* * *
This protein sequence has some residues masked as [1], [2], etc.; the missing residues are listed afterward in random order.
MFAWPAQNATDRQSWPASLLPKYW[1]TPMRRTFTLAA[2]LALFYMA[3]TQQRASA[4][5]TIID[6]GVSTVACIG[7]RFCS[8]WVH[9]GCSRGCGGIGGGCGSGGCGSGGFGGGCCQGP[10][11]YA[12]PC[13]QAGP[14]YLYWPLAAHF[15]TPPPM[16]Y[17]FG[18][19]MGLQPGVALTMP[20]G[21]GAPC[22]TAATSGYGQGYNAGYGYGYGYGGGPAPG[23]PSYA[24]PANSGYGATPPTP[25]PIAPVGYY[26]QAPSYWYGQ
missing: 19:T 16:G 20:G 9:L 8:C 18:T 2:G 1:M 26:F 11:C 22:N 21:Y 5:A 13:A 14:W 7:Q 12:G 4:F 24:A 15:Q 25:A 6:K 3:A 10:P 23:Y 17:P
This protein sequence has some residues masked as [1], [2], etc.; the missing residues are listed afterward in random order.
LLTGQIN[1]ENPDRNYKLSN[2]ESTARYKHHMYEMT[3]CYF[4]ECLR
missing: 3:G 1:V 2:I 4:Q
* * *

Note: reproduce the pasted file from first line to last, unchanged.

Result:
This protein sequence has some residues masked as [1], [2], etc.; the missing residues are listed afterward in random order.
MFAWPAQNATDRQSWPASLLPKYW[1]TPMRRTFTLAA[2]LALFYMA[3]TQQRASA[4][5]TIID[6]GVSTVACIG[7]RFCS[8]WVH[9]GCSRGCGGIGGGCGSGGCGSGGFGGGCCQGP[10][11]YA[12]PC[13]QAGP[14]YLYWPLAAHF[15]TPPPM[16]Y[17]FG[18][19]MGLQPGVALTMP[20]G[21]GAPC[22]TAATSGYGQGYNAGYGYGYGYGGGPAPG[23]PSYA[24]PANSGYGATPPTP[25]PIAPVGYY[26]QAPSYWYGQ
missing: 19:T 16:G 20:G 9:L 8:C 18:T 2:G 1:M 26:F 11:C 22:N 21:Y 5:A 13:A 14:W 7:Q 12:G 4:F 24:A 15:Q 25:A 6:K 3:A 10:P 23:Y 17:P
This protein sequence has some residues masked as [1], [2], etc.; the missing residues are listed afterward in random order.
LLTGQIN[1]ENPDRNYKLSN[2]ESTARYKHHMYEMT[3]CYF[4]ECLR
missing: 3:G 1:V 2:I 4:Q